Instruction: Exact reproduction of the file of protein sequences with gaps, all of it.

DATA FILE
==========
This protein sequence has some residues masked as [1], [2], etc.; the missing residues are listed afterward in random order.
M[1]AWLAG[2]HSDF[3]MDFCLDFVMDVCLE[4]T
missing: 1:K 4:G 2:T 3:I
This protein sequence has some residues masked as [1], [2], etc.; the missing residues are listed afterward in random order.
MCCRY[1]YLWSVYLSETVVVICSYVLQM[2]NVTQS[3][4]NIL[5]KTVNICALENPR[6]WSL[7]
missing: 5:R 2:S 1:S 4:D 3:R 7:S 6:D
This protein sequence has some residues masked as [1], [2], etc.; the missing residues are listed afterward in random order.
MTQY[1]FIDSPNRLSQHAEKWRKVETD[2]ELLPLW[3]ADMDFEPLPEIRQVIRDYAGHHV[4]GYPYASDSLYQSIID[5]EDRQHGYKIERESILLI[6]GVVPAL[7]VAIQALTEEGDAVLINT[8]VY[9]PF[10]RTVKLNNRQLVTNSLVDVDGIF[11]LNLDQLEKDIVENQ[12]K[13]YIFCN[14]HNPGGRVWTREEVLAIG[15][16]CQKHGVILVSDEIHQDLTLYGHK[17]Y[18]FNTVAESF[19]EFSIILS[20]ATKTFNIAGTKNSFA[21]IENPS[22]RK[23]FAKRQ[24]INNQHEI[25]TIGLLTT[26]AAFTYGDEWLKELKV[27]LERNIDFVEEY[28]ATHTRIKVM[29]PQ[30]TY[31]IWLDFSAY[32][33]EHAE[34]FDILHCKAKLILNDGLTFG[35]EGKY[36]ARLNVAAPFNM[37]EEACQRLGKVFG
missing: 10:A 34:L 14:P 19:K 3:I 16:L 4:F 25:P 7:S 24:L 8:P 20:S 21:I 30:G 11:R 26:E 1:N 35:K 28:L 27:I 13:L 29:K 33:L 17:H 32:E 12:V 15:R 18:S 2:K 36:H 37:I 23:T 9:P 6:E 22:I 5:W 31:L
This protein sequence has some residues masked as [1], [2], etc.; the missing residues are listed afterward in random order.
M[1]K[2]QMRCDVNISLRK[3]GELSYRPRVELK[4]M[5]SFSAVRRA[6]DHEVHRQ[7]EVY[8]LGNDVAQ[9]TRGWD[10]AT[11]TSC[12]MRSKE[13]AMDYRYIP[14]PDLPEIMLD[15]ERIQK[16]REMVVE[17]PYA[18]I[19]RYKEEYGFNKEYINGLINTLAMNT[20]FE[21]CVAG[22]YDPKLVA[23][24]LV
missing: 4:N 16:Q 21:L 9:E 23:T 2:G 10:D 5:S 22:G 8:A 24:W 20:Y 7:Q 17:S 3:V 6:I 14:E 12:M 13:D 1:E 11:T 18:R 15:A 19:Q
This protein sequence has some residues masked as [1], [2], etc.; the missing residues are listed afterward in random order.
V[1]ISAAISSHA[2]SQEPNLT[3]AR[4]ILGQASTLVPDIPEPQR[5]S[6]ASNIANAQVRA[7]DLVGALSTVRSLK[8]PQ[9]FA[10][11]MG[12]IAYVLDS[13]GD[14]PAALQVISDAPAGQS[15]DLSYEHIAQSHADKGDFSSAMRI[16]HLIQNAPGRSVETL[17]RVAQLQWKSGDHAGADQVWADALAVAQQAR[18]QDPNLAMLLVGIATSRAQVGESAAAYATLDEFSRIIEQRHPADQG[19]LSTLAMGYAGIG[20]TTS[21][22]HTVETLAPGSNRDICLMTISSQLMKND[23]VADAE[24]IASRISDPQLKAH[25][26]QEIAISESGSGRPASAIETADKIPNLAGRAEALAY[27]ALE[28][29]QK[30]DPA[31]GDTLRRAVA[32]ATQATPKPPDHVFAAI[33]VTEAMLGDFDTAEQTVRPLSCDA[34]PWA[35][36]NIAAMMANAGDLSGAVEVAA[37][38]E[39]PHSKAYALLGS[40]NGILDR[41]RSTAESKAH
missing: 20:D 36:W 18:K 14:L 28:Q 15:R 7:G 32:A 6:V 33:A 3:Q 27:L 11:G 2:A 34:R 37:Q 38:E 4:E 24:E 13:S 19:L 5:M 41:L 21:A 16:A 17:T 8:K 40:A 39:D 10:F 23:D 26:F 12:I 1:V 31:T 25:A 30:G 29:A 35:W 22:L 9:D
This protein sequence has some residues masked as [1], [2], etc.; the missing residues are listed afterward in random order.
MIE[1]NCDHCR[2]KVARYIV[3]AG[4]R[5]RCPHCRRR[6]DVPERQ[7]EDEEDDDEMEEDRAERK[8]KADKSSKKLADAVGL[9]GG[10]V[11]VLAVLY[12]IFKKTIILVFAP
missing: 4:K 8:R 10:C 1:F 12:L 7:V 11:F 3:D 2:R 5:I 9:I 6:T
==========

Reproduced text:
This protein sequence has some residues masked as [1], [2], etc.; the missing residues are listed afterward in random order.
M[1]AWLAG[2]HSDF[3]MDFCLDFVMDVCLE[4]T
missing: 1:K 4:G 2:T 3:I
This protein sequence has some residues masked as [1], [2], etc.; the missing residues are listed afterward in random order.
MCCRY[1]YLWSVYLSETVVVICSYVLQM[2]NVTQS[3][4]NIL[5]KTVNICALENPR[6]WSL[7]
missing: 5:R 2:S 1:S 4:D 3:R 7:S 6:D
This protein sequence has some residues masked as [1], [2], etc.; the missing residues are listed afterward in random order.
MTQY[1]FIDSPNRLSQHAEKWRKVETD[2]ELLPLW[3]ADMDFEPLPEIRQVIRDYAGHHV[4]GYPYASDSLYQSIID[5]EDRQHGYKIERESILLI[6]GVVPAL[7]VAIQALTEEGDAVLINT[8]VY[9]PF[10]RTVKLNNRQLVTNSLVDVDGIF[11]LNLDQLEKDIVENQ[12]K[13]YIFCN[14]HNPGGRVWTREEVLAIG[15][16]CQKHGVILVSDEIHQDLTLYGHK[17]Y[18]FNTVAESF[19]EFSIILS[20]ATKTFNIAGTKNSFA[21]IENPS[22]RK[23]FAKRQ[24]INNQHEI[25]TIGLLTT[26]AAFTYGDEWLKELKV[27]LERNIDFVEEY[28]ATHTRIKVM[29]PQ[30]TY[31]IWLDFSAY[32][33]EHAE[34]FDILHCKAKLILNDGLTFG[35]EGKY[36]ARLNVAAPFNM[37]EEACQRLGKVFG
missing: 10:A 34:L 14:P 19:K 3:I 16:L 4:F 25:P 7:S 24:L 8:P 20:S 21:I 30:G 11:R 26:E 1:N 35:K 28:L 27:I 13:L 29:K 33:L 17:H 32:E 12:V 15:R 18:S 2:K 36:H 37:I 23:T 9:P 6:E 22:I 5:W 31:L
This protein sequence has some residues masked as [1], [2], etc.; the missing residues are listed afterward in random order.
M[1]K[2]QMRCDVNISLRK[3]GELSYRPRVELK[4]M[5]SFSAVRRA[6]DHEVHRQ[7]EVY[8]LGNDVAQ[9]TRGWD[10]AT[11]TSC[12]MRSKE[13]AMDYRYIP[14]PDLPEIMLD[15]ERIQK[16]REMVVE[17]PYA[18]I[19]RYKEEYGFNKEYINGLINTLAMNT[20]FE[21]CVAG[22]YDPKLVA[23][24]LV
missing: 4:N 16:Q 21:L 9:E 23:T 2:G 10:D 5:S 22:G 8:A 24:W 20:Y 7:Q 17:S 3:V 6:I 14:E 12:M 13:D 1:E 11:T 18:R 15:A 19:Q
This protein sequence has some residues masked as [1], [2], etc.; the missing residues are listed afterward in random order.
V[1]ISAAISSHA[2]SQEPNLT[3]AR[4]ILGQASTLVPDIPEPQR[5]S[6]ASNIANAQVRA[7]DLVGALSTVRSLK[8]PQ[9]FA[10][11]MG[12]IAYVLDS[13]GD[14]PAALQVISDAPAGQS[15]DLSYEHIAQSHADKGDFSSAMRI[16]HLIQNAPGRSVETL[17]RVAQLQWKSGDHAGADQVWADALAVAQQAR[18]QDPNLAMLLVGIATSRAQVGESAAAYATLDEFSRIIEQRHPADQG[19]LSTLAMGYAGIG[20]TTS[21][22]HTVETLAPGSNRDICLMTISSQLMKND[23]VADAE[24]IASRISDPQLKAH[25][26]QEIAISESGSGRPASAIETADKIPNLAGRAEALAY[27]ALE[28][29]QK[30]DPA[31]GDTLRRAVA[32]ATQATPKPPDHVFAAI[33]VTEAMLGDFDTAEQTVRPLSCDA[34]PWA[35][36]NIAAMMANAGDLSGAVEVAA[37][38]E[39]PHSKAYALLGS[40]NGILDR[41]RSTAESKAH
missing: 20:D 36:W 18:K 14:L 28:Q 15:R 7:G 32:A 6:V 33:A 3:Q 27:L 11:G 2:A 34:R 37:Q 38:E 4:E 24:E 13:S 19:L 5:M 41:L 21:A 16:A 17:T 8:K 40:A 39:D 10:F 23:D 26:F 12:I 1:V 31:T 25:A 30:G 29:A 35:W 22:L 9:D
This protein sequence has some residues masked as [1], [2], etc.; the missing residues are listed afterward in random order.
MIE[1]NCDHCR[2]KVARYIV[3]AG[4]R[5]RCPHCRRR[6]DVPERQ[7]EDEEDDDEMEEDRAERK[8]KADKSSKKLADAVGL[9]GG[10]V[11]VLAVLY[12]IFKKTIILVFAP
missing: 4:K 8:R 10:C 1:F 12:L 7:V 11:F 3:D 2:R 5:I 9:I 6:T